WS2812b showing garbage

Hi guys, I'm working on a custom project and having some issues with driving LED strips.

I'm using a custom board, which has an ESP32 and a level shifter (NXS0108PWJ).

The board takes 5V from a 6A supply, and has an onboard 3V3 regulator which powers the ESP. The level shifter gets both 3V3 and 5V of course. There is a Molex KK396 connector which has 5V, GND, and a data pin from the level shifter, which I am using to drive the WS2812b LED strip.

For the software I am running WLED.

The problem is: when I connect a LED strip, the correct number of LEDs light up (as configured in WLED), however they display random bright colours. The LED strip is connected via a cable I have crafted myself (crimped) with KK396 at one end, and JST-SM at the other (which matches what the strip is delivered with).

I have also crafted a short "test strip", which has wires soldered directly to it with a molex KK396 connector at the end. When I plug that in, IT WORKS. I have tried many other things, including crafting a few more molex<->jst cables, however the result is always the same.

I have also tried adding a couple caps to my 5V rail on the board, and a 220R resistors on the data line, strip side.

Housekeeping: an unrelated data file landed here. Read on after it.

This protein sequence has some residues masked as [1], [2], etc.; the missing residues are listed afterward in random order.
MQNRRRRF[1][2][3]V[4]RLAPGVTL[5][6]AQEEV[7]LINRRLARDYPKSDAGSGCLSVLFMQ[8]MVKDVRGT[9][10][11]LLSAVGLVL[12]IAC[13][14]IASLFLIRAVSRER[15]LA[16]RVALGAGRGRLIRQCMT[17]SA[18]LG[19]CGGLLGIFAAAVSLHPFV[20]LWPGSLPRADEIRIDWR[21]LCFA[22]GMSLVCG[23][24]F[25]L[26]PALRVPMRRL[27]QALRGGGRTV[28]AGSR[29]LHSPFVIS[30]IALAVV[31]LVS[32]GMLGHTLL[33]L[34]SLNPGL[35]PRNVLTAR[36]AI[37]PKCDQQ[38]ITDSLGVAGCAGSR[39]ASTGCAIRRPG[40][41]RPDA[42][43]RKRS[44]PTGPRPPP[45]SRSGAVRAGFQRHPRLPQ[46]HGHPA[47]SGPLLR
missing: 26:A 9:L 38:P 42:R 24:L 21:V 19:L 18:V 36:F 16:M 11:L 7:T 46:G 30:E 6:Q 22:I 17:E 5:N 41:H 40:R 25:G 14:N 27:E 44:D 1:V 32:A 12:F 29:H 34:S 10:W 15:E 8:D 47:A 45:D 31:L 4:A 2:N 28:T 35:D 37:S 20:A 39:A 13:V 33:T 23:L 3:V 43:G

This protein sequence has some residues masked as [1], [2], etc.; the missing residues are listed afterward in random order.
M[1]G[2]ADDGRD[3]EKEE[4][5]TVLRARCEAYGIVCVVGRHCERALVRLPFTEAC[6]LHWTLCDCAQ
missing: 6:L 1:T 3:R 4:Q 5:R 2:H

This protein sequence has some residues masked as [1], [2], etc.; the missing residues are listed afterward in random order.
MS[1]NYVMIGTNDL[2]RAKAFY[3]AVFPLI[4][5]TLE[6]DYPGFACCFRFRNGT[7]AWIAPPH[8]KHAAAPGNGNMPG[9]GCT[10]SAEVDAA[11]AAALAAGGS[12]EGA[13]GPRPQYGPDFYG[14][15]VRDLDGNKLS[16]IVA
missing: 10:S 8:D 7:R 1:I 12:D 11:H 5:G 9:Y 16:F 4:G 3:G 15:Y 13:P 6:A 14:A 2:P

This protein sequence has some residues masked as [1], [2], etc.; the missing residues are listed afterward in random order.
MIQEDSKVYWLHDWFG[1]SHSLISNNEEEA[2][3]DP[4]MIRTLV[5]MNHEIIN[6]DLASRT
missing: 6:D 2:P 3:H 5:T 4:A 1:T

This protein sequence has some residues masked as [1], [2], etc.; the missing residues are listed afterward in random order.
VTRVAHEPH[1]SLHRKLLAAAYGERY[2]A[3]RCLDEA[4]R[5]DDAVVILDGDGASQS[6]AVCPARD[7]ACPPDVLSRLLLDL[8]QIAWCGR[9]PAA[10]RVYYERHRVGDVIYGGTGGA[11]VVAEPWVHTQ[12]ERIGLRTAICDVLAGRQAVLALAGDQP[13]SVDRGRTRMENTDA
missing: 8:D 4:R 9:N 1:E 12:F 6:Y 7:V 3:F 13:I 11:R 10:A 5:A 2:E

Using my scope to inspect the signal and power rail at the LED strip end, I see this (zoomed in) - red is VCC, blue is DIN, ~125ns/div:

Which honestly doesn't look very nice :frowning:

I am thinking that I need more caps as it looks like the power supply is rippling pretty badly. But I don't understand why the ripple starts ~500ns sooner than the actual signal rising edge?

Any help and pointers much appreciated, with thanks.

because your scope trigger is set to capture 500ns before the event?

My scope captures well before that - in the screenshot above I have zoomed into one pulse from the capture, but all data pulses look similar.

Edit: to illustrate, here is a more "zoomed-out" view:

Any chance of a link to this, I have never come across it before.

Any chance of posting your code as well?

It is looking like the WLED does something just before outputting a pulse, like enabling the output pin.

Sure, it's a popular project with a large community: GitHub - Aircoookie/WLED: Control WS2812B and many more types of digital RGB LEDs with an ESP8266 or ESP32 over WiFi!